Many patients with Ankylosing Spondylitis are relieved when they finally get a diagnosis. Relief, mixed with frustration.
Usually, Ankylosing Spondylitis sufferers spend many years dealing with doctors, chiropractors, physiotherapists, herbalists, osteopaths, massage therapists, naturopaths, etc. It’s a difficult condition to diagnose as the symptoms can initially be non-specific and the pain episodic.
Hands-on, manual therapy does feel good, but the effect is typically short-lived and the treatment needs to be repeated and repeated. While this can be good for business for some therapists, more often than not, the therapists themselves are frustrated by the lack of long term improvement.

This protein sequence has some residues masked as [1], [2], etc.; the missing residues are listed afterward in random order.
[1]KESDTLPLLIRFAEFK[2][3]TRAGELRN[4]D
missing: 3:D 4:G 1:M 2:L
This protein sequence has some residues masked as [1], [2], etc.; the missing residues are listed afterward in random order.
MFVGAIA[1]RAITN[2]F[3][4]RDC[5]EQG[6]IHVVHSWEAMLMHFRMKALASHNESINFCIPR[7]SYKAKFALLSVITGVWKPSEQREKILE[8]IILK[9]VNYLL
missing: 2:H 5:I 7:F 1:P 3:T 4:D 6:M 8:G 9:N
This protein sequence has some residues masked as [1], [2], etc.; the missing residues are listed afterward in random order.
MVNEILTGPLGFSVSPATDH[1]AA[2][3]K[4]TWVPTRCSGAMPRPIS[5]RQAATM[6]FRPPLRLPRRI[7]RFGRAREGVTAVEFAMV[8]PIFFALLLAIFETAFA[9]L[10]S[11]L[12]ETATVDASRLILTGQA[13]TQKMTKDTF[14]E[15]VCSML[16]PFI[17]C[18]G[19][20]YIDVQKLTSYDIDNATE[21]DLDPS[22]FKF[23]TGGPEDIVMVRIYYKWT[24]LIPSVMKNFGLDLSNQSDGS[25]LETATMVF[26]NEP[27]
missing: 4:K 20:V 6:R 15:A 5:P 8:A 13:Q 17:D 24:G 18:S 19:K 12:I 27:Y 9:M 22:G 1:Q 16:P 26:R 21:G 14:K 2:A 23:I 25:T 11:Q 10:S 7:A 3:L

The amount of training on ankylosing spondylitis (and all common rheumatic disease, such as rheumatoid arthritis) is very poor at undergraduate level for physiotherapists. It’s almost non-existent at a postgraduate level. I assume that this sorry state of affairs would be similar in the other allied health fields.
Again, rheumatologists should be doing more to address this.
A physiotherapist I talked to last week remarked that she doesn’t think she has seen many ankylosing spondylitis patients in her career to date. I suggested that she might have missed diagnosing a fair few.
If you don’t actually know what to look for, how are you going to recognise the disease, and importantly, how are you going to treat it correctly?